The Federal Acquisition Regulations (FAR 31.201-1/FAR 31.203(d)) and the Cost Accounting Standards (49 CFR 9904.401) require consistency in estimating, accumulating and reporting costs. In other words, the way (i.e. detail) you use in pricing your contracts must be consistent with the way (i.e. detail) in which you account for them and report them. It adds that you may account for them in greater detail than you price them, but not price them in greater detail than you account or report them.
Compliance with this requirement can be facilitated through written policies and procedures that are required for both an adequate accounting system and an adequate cost estimating system. There are two things you can do to help you better understand your accounting practices and assist in ensuring that you develop comprehensive policies and practices and facilitate eventual audit by the Defense Contract Audit Agency (DCAA).
Cost Accounting Standards Board Disclosure Statement
The first thing that should be done is completion of a Cost Accounting Standards Board Disclosure Statement (CASB-DS-1) required on contracts subject to the cost accounting standards. This should be done even if you do not have any contractual requirement to do so. This Disclosure Statement is designed to describe a contractor’s contract cost accounting practices. It is composed of eight parts:
Part I – General Information
Part II – Direct Costs – Defines, based on your own definitions what costs are, or will be, charged directly to contracts, contract line items or other similar cost objectives.
Part III – Direct versus Indirect Costs – Establishes your criteria for determining how costs are treated in your accounting system and establishes your indirect cost pools and their content.
Part IV – Indirect Costs – Describes your various indirect cost allocation bases and your indirect rate structure.
Part V – Depreciation and Capitalization Practices – Defines your practices for determining depreciation methods and application.
Part VI – Other Costs and Credits – Describes your method of charging and crediting vacations, holidays, sick pay, supplemental unemployment benefits, severance pay, early retirement and incidental receipts and proceeds.
Part VII – Deferred Compensation and Retirement Costs – Covers the measurement and assignment of costs for employee pensions, deferred compensation and insurance.
Part VIII – Home Office Expense – Defines your organization structure and the accounting for and allocation of home office expenses.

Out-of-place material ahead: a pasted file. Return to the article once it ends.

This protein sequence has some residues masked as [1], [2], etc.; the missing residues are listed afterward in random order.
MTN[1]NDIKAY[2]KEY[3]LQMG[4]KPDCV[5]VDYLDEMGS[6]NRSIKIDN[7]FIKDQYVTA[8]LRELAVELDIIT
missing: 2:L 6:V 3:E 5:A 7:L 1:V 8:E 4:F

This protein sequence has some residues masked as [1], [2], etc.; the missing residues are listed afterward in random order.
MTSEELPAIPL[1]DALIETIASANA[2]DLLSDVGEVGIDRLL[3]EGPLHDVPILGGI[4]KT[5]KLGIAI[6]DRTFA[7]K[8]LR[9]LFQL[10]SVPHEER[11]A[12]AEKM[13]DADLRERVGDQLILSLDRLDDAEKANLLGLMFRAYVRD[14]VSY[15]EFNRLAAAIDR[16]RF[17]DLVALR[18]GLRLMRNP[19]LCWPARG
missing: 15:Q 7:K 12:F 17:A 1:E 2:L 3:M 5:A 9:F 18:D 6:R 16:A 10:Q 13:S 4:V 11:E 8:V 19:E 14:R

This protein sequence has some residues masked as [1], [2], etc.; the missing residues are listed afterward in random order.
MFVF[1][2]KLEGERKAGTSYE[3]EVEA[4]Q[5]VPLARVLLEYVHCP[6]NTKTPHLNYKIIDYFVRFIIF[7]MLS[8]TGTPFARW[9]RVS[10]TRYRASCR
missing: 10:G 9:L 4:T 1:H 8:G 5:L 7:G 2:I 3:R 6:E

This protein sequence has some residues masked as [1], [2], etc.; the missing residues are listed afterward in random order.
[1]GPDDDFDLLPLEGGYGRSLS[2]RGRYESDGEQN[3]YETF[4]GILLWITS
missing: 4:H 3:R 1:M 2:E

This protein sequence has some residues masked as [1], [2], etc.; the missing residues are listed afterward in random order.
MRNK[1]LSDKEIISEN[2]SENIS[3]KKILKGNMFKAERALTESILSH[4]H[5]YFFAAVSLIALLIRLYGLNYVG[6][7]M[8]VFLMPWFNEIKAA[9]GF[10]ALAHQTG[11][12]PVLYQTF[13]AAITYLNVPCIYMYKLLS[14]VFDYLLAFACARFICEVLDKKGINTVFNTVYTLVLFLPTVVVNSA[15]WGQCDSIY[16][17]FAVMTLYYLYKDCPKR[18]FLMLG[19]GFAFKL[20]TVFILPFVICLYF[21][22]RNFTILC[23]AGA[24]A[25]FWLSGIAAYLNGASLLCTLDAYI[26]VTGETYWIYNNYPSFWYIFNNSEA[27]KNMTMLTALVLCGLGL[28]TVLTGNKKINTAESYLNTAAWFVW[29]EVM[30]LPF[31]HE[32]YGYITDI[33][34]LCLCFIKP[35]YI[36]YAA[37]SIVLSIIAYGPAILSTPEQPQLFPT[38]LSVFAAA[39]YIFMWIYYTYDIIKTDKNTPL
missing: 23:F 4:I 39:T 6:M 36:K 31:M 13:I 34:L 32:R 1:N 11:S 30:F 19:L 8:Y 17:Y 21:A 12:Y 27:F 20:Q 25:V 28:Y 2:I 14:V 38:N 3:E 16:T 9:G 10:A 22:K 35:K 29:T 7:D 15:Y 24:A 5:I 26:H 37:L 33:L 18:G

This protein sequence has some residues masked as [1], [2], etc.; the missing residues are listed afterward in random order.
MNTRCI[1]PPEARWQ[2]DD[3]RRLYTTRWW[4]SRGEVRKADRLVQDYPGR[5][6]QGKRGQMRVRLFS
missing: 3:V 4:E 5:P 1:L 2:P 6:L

While all of these parts may not currently apply to your organization and you may need knowledgeable accounting assistance in completing them, their completion will go a long way in helping you understand how costs are accounted for in your accounting system and expediting eventual DCAA’s audit of your accounting and estimating practices.
Incurred Cost Proposal
The second thing is the completion of an Incurred Cost Proposal as required by FAR 52.216-7, Allowable Cost and Payment. This again is only required if you have you have received a cost-type contract (i.e., CPFF, CPAF, CPIF, Cost, Cost-Sharing and Time and Material) containing the Allowable Cost and Payment clause, but is a valuable tool for monitoring your indirect cost performance relative to its allocation bases and assessing your “true” level of profits on all of your contracts, fixed price included.
The Incurred Cost Proposal (generally referred to as the Incurred Cost Submission, ICS) is effectively your proposal to the government for the adjustment of the indirect rates you have used to invoice/bill and report on your cost-type contracts to actual. It is required to be completed and submitted to the government within six months after the end of your fiscal year. The entire submission is composed of 16 schedules. Fortunately, there are only five of these schedules that, when prepared periodically throughout the year, are important management tools for monitoring your accounting cost structure and evaluating your contract pricing.
Schedule B, C & D – These schedules, prepared for each of your indirect rates, detail by account the expenses included in the indirect cost pool and the related allocation base. You can, for management purposes, prepare them for the current month actuals, actuals to-date or budget period. Actuals should tie to the amounts recorded in your accounting records.
Schedule H – Schedule of Direct Costs by Contract/Subcontract and Indirect Expense at the rates calculated in Schedule B, C & D. This schedule includes direct costs for all contracts/subcontracts independent of contract type and application of the actual indirect rates. This will result in the actual cost for each contract/subcontract for the period represented.
Schedule I – Schedule of Cumulative Direct and Indirect Costs Claimed and Billed by Contract/Subcontract. Designed to be used for cost-type contracts/subcontracts, when expanded to include fixed-price contracts/subcontracts as included on Schedule H, it will reflect the accumulated amount billed and actual cost incurred for each contract/subcontract.
This comparison will allow you to make management decisions relative to your contract/subcontract cost estimating and pricing as to what you need to sell them for or even if you want to sell them at all. The completion of these schedules also verifies that all costs incurred are properly accounted for and included in your applicable pricing model.
Utilizing these two tools should provide you with the information needed to help ensure you are complying with the required consistency in estimating, accumulating and reporting costs.